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No opium is grown in the United States; all of the heroin abused in the United States comes from opium poppies grown in other countries. Our Nation has been an advocate of self-determination and the safeguarding of the rights of sovereignty of other nations over their own internal affairs, but we do not consider it an internal affair if a nation grows opium poppies, the product of which finds its way into the bloodstream of American youth. We must realize that the knife which incises the poppy capsule is a knife stuck in the heart of our youth. The United States must rely upon the cooperation of other nations, particularly the producing nations, in preventing illicit drugs from entering the United States. This approach must be multi-faceted and must be adapted to the conditions which exist in the producing country and the region as a whole.

The most effective recognized method to combat heroin addiction, failing the elimination of illicit demand which must be constructively pursued as a goal, is to cut off the supply at its source. A very important point to keep in mind is that raw opium when it is refined into heroin loses 90 percent of its bulk. The difficulty in intercepting the narcotic, after refining, is compounded geometrically. Therefore, the most constructive point at which to interdict the flow of narcotics is at the source. Most law enforcement sources admit that once the opium is refined even partially, at best they will only be able to intercept 10 percent of the narcotic. The only time opium is stationary and highly visible in a concentrated area is in the field. It is at this point that we must destroy the chance of illicit entry into the U.S. market.

To be able to attain the critical goal of cutting off the supply or successfully interrupting the flow of narcotics, it is necessary to study international narcotics traffic in detail-pinpointing opium-producing nations, analyzing the degree of cooperation extended in efforts to inhibit the illegal international flow of drugs, determining the method of shipment and identifying the operators, routes, dealers, as well as political leaders and law enforcement officials who may be involved. For these reasons, we undertook this investigative mission, and we can conclude that narcotics trafficking has changed significantly. Previous measures have had some success but have also forced modifications in the producing and trafficking by many groups. This has brought about the need for new initiatives to meet these changing patterns.

Southeast Asian cooperation has improved significantly since last year, especially that of Thai and Hong Kong officialdom. Cooperation has increased but more active cooperation and vigorous law enforcement are required to effectively cut heroin traffic. Two years ago, Mr. Wolff recommended that in its work in international organizations, as well as in its bilateral dealings with friendly foreign countries, it is imperative that U.S. Government officials at all levels stress the need to control the source of the heroin supply. That must still be the prime concern of the United States, though it should be complemented with other programs which deal with the trafficking and consumption of narcotics. The U.S. Government must deal with a very sensitive dilemma; insuring adequate supplies of licit opium for our medical needs and at the same time shutting off the illicit flow into this country. This report will not deal with the question of a worldwide licit opium shortage but will focus on the illicit traffic and our heroin problems.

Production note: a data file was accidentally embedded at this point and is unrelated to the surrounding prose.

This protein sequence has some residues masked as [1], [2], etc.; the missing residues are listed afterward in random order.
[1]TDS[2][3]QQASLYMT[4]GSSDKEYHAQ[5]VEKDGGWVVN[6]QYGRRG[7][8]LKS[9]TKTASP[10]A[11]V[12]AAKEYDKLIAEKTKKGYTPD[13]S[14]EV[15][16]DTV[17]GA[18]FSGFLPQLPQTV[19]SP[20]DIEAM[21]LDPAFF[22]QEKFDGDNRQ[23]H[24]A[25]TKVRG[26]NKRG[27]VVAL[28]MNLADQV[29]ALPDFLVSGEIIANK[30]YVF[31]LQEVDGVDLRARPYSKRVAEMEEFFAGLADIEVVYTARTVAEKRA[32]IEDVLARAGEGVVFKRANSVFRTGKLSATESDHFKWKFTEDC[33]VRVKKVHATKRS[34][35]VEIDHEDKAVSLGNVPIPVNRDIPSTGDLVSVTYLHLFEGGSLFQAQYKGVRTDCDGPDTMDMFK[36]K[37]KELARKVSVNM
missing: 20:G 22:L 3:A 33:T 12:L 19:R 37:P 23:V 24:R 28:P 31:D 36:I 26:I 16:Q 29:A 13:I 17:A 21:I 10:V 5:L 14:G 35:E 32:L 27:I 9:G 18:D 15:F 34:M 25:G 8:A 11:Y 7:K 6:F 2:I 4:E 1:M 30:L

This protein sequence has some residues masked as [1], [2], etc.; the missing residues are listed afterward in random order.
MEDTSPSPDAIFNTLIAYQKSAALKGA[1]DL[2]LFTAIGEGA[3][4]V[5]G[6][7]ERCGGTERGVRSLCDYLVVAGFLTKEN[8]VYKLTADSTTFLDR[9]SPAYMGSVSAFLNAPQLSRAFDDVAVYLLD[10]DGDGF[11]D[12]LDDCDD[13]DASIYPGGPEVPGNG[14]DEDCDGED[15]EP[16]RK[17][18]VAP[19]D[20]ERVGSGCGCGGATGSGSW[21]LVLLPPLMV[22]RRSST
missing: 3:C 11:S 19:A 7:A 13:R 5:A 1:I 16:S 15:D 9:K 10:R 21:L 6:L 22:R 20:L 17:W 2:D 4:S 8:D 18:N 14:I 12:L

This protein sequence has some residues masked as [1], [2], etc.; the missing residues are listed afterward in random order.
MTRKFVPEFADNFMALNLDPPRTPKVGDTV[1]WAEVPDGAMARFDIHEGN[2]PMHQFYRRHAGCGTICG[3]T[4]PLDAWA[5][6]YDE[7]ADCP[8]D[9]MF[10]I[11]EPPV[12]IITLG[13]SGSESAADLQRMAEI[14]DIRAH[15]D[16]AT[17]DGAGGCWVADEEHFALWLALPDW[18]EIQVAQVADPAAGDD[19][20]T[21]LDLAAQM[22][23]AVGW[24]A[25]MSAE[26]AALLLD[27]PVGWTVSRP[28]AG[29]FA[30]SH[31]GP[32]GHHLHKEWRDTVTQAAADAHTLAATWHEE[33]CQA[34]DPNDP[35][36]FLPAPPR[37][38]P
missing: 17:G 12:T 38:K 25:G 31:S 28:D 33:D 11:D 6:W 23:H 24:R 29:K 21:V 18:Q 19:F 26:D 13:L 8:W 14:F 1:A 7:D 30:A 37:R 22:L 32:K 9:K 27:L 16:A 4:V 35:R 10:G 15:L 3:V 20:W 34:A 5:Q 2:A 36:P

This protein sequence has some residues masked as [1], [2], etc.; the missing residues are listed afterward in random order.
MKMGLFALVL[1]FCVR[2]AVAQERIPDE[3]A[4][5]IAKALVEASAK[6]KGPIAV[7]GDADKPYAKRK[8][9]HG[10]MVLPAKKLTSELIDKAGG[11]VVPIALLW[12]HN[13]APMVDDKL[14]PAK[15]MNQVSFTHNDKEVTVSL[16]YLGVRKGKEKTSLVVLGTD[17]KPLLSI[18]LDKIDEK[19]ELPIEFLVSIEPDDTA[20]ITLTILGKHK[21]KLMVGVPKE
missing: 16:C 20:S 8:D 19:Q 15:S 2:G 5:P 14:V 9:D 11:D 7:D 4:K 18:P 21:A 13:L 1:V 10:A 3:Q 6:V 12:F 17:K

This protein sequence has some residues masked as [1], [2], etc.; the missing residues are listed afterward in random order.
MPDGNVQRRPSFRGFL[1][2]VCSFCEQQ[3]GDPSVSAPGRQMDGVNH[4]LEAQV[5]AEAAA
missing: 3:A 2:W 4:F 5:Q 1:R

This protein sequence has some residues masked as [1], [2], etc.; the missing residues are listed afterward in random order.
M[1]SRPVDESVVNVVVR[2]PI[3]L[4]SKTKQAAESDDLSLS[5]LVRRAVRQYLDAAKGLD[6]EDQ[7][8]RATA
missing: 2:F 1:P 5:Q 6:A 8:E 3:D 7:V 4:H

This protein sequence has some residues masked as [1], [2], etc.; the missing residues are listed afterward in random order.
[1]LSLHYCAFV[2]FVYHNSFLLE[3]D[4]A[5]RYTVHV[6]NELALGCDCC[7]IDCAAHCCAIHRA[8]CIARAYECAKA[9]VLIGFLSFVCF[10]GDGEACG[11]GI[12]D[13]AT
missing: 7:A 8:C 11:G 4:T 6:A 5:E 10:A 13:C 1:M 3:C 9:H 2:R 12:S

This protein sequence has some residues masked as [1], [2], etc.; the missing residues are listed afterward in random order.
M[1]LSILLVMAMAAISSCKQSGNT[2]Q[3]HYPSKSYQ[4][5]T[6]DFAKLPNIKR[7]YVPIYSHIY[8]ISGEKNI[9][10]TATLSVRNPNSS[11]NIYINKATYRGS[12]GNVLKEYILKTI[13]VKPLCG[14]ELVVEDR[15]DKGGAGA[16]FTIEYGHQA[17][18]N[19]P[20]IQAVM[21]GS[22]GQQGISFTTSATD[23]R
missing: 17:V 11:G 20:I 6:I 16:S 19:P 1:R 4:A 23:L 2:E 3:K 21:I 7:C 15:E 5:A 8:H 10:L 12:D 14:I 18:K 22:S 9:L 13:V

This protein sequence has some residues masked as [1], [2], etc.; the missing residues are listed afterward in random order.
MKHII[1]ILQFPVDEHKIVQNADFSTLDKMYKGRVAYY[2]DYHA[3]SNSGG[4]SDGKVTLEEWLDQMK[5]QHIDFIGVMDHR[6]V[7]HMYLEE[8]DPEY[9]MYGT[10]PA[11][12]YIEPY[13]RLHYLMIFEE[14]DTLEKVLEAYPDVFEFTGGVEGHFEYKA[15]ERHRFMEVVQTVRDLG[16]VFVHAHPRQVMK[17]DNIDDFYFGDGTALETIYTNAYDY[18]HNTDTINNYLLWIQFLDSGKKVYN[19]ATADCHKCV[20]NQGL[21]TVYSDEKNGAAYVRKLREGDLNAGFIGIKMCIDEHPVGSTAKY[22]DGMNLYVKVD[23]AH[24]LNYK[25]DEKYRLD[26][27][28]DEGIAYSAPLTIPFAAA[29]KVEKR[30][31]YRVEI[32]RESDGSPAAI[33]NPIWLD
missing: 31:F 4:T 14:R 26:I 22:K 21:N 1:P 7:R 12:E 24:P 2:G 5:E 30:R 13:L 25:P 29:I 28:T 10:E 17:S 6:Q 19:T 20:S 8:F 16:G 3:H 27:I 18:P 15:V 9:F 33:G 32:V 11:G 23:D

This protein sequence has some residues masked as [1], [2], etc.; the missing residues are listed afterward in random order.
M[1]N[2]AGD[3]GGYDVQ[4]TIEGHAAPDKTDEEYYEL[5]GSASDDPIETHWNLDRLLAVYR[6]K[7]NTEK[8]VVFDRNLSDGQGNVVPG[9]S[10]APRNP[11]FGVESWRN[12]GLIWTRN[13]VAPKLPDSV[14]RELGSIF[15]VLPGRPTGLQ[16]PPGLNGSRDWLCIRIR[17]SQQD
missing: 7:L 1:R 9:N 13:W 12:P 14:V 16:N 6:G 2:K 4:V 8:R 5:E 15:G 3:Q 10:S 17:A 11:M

The seriousness of the heroin problem cries out for a massive effort. That plea must be heard and responded to with constructive programs. We must impress upon our authorities that the war on drug addiction and the invasion of our Nation by these drugs requires as massive an effort as this country extended when the security of the governments of Southeast Asis was in jeopardy. Now, it is our Nation and the health of our children which are threatened. The casualties in this war in physical, emotional and financial terms are greater than any military war has ever inflicted upon our country.


We would like to provide an overview of the changes in the international narcotics situation as a means for beginning a discussion of what conditions exist in Southeast Asia and what can be done to serve the best interest of the United States and our friends in that part of the world.

The Golden Triangle area of Burma, Thailand and Laos (see map, Appendix No. 1) produces 700 to 1,000 tons of opium for the illicit market and is, for the first time, considered a major direct source of heroin for the United States. When one realizes that the entire illicit demand of the United States can be refined from roughly 75 tons of raw opium, it is obvious that only a small part of the illicit crop from the Golden Triangle would be needed to supply a large portion of our addicts' demands. The constructive efforts of Thai narcotics officials, their excellent cooperation with the United States and other narcotics control forces, and the removal by the Thai government of several high-ranking government officials who were suspected of being involved with drug trafficking, have brought an end to the large opiumcarrying mule caravans which brought raw opium from the Golden Triangle through Thailand and which was then carried, largely by trawler, to Hong Kong for worldwide distribution.

At present, the raw opium is refined in secret laboratories near the Burmese border in the mountainous jungle areas of the Golden Triangle. These labs are hidden in inaccessible regions and are close enough to the Burmese border so that when Thai narcotics officials discover a lab, the operators are able to retreat into sanctuaries in Burma. It may not be that the government of Burma condones the activities of the traffickers, but they are not in control of any of this area except for small enclaves. Rather, armed factions of the numerous hill tribes who operate in the Golden Triangle are in control and are thought to dominate most of Northeastern Burma and Northwestern Thailand. The successful antinarcotics efforts have ended the mule transport of raw opium, but at the same time, they have brought about the new "human wave" method for transporting small quantities of refined and semirefined opium. This has changed the consumption patterns within Southeast Asia as raw opium for smoking is less available and heroin for smoking and injection is more available. Heroin smuggling is more profitable than opium smuggling and large scale illicit trafficking is now mostly in heroin.